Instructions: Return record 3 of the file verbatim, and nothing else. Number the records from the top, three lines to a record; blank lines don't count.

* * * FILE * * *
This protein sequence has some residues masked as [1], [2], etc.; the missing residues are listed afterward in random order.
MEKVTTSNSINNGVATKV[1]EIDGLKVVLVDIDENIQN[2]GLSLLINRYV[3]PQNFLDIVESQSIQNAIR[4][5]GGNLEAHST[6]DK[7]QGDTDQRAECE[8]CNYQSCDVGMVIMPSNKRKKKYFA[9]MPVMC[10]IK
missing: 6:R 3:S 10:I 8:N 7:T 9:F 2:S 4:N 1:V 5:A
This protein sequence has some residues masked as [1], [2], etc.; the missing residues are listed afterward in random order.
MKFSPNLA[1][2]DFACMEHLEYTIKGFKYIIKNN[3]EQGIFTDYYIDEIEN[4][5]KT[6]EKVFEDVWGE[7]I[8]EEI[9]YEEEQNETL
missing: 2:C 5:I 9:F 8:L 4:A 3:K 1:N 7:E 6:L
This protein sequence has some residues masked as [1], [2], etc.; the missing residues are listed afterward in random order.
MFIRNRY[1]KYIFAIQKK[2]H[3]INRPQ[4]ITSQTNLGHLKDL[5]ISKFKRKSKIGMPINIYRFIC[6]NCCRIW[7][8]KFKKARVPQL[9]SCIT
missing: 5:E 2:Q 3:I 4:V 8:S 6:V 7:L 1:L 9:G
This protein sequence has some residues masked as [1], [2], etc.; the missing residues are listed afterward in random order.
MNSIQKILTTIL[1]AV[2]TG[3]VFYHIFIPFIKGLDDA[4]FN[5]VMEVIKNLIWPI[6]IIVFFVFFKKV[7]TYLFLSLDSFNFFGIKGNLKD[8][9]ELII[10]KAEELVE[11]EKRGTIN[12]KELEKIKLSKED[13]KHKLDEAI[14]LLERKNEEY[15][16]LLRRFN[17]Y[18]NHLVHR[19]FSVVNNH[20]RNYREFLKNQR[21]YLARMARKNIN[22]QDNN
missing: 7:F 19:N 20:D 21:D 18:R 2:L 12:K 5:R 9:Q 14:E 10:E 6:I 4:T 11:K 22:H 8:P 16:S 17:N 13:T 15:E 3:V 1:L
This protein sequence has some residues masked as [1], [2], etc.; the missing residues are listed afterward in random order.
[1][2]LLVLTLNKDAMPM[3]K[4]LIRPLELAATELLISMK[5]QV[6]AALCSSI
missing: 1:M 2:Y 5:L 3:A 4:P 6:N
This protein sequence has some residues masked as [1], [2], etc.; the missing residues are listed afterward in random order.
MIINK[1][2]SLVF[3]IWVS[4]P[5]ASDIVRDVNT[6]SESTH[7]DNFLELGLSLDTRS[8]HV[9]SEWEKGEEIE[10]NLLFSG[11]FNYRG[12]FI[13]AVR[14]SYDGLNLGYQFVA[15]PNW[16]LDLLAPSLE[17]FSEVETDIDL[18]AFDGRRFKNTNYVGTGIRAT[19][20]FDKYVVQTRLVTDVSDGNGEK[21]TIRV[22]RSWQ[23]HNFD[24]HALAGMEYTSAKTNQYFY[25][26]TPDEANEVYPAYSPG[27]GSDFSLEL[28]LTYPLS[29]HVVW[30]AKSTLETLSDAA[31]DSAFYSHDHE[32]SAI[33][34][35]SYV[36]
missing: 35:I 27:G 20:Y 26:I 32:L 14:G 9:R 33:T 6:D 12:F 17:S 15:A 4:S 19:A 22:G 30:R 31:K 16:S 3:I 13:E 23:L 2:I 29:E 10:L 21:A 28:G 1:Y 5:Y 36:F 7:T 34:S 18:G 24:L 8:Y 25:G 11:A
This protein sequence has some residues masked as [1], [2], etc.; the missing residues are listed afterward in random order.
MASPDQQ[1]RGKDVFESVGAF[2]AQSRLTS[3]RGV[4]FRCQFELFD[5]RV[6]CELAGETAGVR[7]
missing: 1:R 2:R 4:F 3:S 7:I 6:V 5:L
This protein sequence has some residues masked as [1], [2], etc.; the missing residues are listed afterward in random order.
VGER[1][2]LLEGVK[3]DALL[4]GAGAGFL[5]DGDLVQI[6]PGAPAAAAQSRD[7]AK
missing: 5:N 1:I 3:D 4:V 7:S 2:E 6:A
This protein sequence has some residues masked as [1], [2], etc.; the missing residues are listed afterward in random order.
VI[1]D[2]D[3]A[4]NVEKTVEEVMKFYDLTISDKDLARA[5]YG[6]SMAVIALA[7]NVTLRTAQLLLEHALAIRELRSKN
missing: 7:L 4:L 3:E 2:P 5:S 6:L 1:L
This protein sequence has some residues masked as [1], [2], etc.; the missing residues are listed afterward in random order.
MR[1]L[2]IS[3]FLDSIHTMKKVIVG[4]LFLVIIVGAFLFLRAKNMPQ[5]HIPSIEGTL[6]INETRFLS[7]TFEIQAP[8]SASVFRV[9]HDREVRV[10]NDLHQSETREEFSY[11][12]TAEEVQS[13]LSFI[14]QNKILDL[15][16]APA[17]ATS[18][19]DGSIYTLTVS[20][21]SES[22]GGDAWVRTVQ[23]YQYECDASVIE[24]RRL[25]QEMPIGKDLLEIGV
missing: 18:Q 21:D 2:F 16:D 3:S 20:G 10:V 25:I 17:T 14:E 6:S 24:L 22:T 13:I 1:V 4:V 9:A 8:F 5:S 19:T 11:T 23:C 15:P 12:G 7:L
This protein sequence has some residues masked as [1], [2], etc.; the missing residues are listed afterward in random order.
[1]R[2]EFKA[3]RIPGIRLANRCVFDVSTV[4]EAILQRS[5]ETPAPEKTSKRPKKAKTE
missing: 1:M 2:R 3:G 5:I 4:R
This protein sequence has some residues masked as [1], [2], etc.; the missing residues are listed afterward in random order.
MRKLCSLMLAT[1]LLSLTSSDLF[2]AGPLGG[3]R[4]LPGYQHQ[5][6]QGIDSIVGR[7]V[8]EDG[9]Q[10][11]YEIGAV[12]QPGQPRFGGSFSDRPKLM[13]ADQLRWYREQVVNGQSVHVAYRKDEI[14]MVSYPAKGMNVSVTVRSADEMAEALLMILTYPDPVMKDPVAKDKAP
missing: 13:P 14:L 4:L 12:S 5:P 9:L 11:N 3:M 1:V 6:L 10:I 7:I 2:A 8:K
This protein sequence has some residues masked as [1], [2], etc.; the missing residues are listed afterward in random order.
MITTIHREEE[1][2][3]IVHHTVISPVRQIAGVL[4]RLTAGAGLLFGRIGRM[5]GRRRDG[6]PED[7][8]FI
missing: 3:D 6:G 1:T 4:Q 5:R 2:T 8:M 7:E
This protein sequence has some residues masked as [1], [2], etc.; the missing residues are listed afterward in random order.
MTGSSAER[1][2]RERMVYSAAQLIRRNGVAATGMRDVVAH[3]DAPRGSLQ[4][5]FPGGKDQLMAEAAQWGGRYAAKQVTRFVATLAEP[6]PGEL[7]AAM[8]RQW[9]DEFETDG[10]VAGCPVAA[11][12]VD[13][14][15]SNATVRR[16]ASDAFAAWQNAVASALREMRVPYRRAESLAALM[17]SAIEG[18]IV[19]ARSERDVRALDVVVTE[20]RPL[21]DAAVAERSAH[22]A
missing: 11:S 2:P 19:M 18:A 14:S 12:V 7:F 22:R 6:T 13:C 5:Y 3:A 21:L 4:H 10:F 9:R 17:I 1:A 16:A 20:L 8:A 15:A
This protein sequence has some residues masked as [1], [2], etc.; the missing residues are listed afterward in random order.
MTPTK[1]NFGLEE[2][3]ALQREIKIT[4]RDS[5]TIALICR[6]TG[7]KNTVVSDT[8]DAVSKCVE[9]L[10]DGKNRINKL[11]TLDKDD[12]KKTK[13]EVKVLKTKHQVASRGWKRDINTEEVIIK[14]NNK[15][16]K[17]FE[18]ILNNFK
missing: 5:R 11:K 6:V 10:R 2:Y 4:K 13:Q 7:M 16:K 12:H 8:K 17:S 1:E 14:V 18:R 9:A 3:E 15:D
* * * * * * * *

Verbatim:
This protein sequence has some residues masked as [1], [2], etc.; the missing residues are listed afterward in random order.
MFIRNRY[1]KYIFAIQKK[2]H[3]INRPQ[4]ITSQTNLGHLKDL[5]ISKFKRKSKIGMPINIYRFIC[6]NCCRIW[7][8]KFKKARVPQL[9]SCIT
missing: 5:E 2:Q 3:I 4:V 8:S 6:V 7:L 1:L 9:G